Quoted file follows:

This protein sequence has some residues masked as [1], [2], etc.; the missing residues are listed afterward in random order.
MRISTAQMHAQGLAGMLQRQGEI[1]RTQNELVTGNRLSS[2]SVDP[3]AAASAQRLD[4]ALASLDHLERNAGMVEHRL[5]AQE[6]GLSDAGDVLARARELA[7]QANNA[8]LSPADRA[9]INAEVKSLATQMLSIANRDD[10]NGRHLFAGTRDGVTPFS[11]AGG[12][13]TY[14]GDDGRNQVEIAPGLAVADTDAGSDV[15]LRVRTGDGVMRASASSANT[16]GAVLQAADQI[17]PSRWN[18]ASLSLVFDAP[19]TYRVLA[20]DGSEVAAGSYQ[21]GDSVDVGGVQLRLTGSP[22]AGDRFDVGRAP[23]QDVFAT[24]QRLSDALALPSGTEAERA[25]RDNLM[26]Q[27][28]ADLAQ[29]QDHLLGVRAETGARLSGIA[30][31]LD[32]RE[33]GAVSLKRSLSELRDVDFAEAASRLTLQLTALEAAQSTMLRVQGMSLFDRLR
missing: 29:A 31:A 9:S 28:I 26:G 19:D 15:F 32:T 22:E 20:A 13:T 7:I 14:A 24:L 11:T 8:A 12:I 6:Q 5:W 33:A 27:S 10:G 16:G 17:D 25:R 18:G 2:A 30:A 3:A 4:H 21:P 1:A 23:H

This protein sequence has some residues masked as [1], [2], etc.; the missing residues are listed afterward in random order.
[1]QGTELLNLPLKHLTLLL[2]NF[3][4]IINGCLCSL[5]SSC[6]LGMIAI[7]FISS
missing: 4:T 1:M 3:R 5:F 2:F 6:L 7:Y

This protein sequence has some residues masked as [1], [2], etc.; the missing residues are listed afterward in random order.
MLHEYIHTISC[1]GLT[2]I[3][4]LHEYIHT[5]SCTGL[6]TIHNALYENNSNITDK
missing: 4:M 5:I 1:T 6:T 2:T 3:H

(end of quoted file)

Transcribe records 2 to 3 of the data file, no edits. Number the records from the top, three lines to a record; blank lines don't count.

This protein sequence has some residues masked as [1], [2], etc.; the missing residues are listed afterward in random order.
[1]QGTELLNLPLKHLTLLL[2]NF[3][4]IINGCLCSL[5]SSC[6]LGMIAI[7]FISS
missing: 4:T 1:M 3:R 5:F 2:F 6:L 7:Y

This protein sequence has some residues masked as [1], [2], etc.; the missing residues are listed afterward in random order.
MLHEYIHTISC[1]GLT[2]I[3][4]LHEYIHT[5]SCTGL[6]TIHNALYENNSNITDK
missing: 4:M 5:I 1:T 6:T 2:T 3:H